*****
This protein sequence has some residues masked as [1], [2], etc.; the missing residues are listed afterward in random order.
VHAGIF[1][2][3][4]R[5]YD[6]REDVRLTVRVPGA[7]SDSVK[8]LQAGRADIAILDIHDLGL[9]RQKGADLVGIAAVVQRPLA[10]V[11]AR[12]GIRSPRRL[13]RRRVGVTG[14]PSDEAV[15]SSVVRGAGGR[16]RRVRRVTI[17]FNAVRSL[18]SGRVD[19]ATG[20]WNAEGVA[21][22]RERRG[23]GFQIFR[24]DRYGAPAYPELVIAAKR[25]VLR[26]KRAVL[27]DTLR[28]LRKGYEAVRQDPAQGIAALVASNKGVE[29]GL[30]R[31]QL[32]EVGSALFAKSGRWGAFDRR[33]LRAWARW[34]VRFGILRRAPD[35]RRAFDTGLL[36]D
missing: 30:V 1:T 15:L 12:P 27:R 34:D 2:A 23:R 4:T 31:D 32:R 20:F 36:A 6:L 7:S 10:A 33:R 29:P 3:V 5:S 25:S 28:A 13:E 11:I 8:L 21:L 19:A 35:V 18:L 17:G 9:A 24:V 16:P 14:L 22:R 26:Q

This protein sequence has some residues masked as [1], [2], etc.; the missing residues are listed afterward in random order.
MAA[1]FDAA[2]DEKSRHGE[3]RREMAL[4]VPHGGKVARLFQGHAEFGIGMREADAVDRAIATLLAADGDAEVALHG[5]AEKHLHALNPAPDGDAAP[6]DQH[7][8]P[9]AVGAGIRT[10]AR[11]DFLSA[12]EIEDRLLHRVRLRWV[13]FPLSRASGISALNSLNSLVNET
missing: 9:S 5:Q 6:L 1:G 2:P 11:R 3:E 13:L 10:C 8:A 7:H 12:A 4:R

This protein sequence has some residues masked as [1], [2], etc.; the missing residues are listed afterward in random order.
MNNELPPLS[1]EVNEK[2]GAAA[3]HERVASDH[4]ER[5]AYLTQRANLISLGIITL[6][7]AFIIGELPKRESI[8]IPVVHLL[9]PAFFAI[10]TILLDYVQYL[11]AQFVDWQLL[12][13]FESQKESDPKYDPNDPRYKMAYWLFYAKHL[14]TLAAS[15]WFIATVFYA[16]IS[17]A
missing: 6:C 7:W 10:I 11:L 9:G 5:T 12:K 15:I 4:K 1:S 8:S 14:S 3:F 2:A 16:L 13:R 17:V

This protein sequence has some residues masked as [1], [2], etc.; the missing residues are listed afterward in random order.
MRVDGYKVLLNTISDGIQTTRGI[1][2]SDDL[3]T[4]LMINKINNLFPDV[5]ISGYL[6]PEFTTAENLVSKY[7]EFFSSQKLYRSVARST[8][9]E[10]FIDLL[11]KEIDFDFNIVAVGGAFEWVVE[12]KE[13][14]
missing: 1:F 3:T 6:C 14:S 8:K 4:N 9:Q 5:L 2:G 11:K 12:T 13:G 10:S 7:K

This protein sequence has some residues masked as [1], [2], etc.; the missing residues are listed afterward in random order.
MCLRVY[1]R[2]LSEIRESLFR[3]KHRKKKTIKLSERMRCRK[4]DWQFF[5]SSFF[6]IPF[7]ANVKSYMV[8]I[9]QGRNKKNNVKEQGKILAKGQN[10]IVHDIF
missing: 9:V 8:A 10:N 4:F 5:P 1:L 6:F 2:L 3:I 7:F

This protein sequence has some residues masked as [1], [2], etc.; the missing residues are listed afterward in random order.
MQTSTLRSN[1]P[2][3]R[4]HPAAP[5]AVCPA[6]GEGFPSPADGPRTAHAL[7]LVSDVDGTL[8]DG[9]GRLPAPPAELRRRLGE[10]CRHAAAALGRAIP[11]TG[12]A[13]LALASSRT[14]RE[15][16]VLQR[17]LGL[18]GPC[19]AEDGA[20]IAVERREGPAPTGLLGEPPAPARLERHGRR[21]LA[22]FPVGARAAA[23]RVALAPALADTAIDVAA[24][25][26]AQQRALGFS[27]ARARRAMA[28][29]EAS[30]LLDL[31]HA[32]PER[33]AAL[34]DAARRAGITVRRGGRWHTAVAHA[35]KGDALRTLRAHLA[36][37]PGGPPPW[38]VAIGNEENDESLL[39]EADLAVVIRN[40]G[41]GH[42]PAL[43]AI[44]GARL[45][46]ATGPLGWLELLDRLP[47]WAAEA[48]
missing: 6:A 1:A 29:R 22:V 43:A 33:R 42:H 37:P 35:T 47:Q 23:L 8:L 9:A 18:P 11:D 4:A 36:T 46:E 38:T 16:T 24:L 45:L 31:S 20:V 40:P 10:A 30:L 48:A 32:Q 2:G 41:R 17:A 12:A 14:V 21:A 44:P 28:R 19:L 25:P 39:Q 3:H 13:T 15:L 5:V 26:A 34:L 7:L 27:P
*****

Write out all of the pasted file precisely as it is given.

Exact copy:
This protein sequence has some residues masked as [1], [2], etc.; the missing residues are listed afterward in random order.
VHAGIF[1][2][3][4]R[5]YD[6]REDVRLTVRVPGA[7]SDSVK[8]LQAGRADIAILDIHDLGL[9]RQKGADLVGIAAVVQRPLA[10]V[11]AR[12]GIRSPRRL[13]RRRVGVTG[14]PSDEAV[15]SSVVRGAGGR[16]RRVRRVTI[17]FNAVRSL[18]SGRVD[19]ATG[20]WNAEGVA[21][22]RERRG[23]GFQIFR[24]DRYGAPAYPELVIAAKR[25]VLR[26]KRAVL[27]DTLR[28]LRKGYEAVRQDPAQGIAALVASNKGVE[29]GL[30]R[31]QL[32]EVGSALFAKSGRWGAFDRR[33]LRAWARW[34]VRFGILRRAPD[35]RRAFDTGLL[36]D
missing: 30:V 1:T 15:L 12:P 27:R 34:D 2:A 23:R 4:T 31:D 32:R 20:F 36:A 6:L 7:S 10:A 33:R 29:P 3:V 5:S 25:S 28:A 13:E 11:I 8:L 21:L 19:A 35:V 18:L 17:G 9:A 24:V 16:P 14:L 22:R 26:Q

This protein sequence has some residues masked as [1], [2], etc.; the missing residues are listed afterward in random order.
MAA[1]FDAA[2]DEKSRHGE[3]RREMAL[4]VPHGGKVARLFQGHAEFGIGMREADAVDRAIATLLAADGDAEVALHG[5]AEKHLHALNPAPDGDAAP[6]DQH[7][8]P[9]AVGAGIRT[10]AR[11]DFLSA[12]EIEDRLLHRVRLRWV[13]FPLSRASGISALNSLNSLVNET
missing: 9:S 5:Q 6:L 1:G 2:P 11:R 3:E 13:L 10:C 8:A 7:H 12:A 4:R

This protein sequence has some residues masked as [1], [2], etc.; the missing residues are listed afterward in random order.
MNNELPPLS[1]EVNEK[2]GAAA[3]HERVASDH[4]ER[5]AYLTQRANLISLGIITL[6][7]AFIIGELPKRESI[8]IPVVHLL[9]PAFFAI[10]TILLDYVQYL[11]AQFVDWQLL[12][13]FESQKESDPKYDPNDPRYKMAYWLFYAKHL[14]TLAAS[15]WFIATVFYA[16]IS[17]A
missing: 6:C 7:W 10:I 11:L 9:G 5:T 12:K 15:I 4:K 1:S 8:S 14:S 3:F 2:A 16:L 13:R 17:V

This protein sequence has some residues masked as [1], [2], etc.; the missing residues are listed afterward in random order.
MRVDGYKVLLNTISDGIQTTRGI[1][2]SDDL[3]T[4]LMINKINNLFPDV[5]ISGYL[6]PEFTTAENLVSKY[7]EFFSSQKLYRSVARST[8][9]E[10]FIDLL[11]KEIDFDFNIVAVGGAFEWVVE[12]KE[13][14]
missing: 1:F 3:T 6:C 14:S 8:K 4:N 9:Q 5:L 2:G 11:K 12:T 13:G 10:S 7:K

This protein sequence has some residues masked as [1], [2], etc.; the missing residues are listed afterward in random order.
MCLRVY[1]R[2]LSEIRESLFR[3]KHRKKKTIKLSERMRCRK[4]DWQFF[5]SSFF[6]IPF[7]ANVKSYMV[8]I[9]QGRNKKNNVKEQGKILAKGQN[10]IVHDIF
missing: 9:V 8:A 10:N 4:F 5:P 1:L 6:F 2:L 3:I 7:F

This protein sequence has some residues masked as [1], [2], etc.; the missing residues are listed afterward in random order.
MQTSTLRSN[1]P[2][3]R[4]HPAAP[5]AVCPA[6]GEGFPSPADGPRTAHAL[7]LVSDVDGTL[8]DG[9]GRLPAPPAELRRRLGE[10]CRHAAAALGRAIP[11]TG[12]A[13]LALASSRT[14]RE[15][16]VLQR[17]LGL[18]GPC[19]AEDGA[20]IAVERREGPAPTGLLGEPPAPARLERHGRR[21]LA[22]FPVGARAAA[23]RVALAPALADTAIDVAA[24][25][26]AQQRALGFS[27]ARARRAMA[28][29]EAS[30]LLDL[31]HA[32]PER[33]AAL[34]DAARRAGITVRRGGRWHTAVAHA[35]KGDALRTLRAHLA[36][37]PGGPPPW[38]VAIGNEENDESLL[39]EADLAVVIRN[40]G[41]GH[42]PAL[43]AI[44]GARL[45][46]ATGPLGWLELLDRLP[47]WAAEA[48]
missing: 6:A 1:A 29:R 22:V 43:A 33:R 42:H 37:P 35:T 47:Q 23:L 8:L 9:A 18:P 11:D 4:A 36:T 46:E 38:T 16:T 24:L 45:L 31:S 20:V 40:P 10:A 30:L 48:A 32:Q 2:G 41:R 17:A 12:A 14:V 21:A 44:P 28:R 19:L 25:P 39:Q 3:H 13:T 15:L 5:V 26:A 34:L 7:L 27:P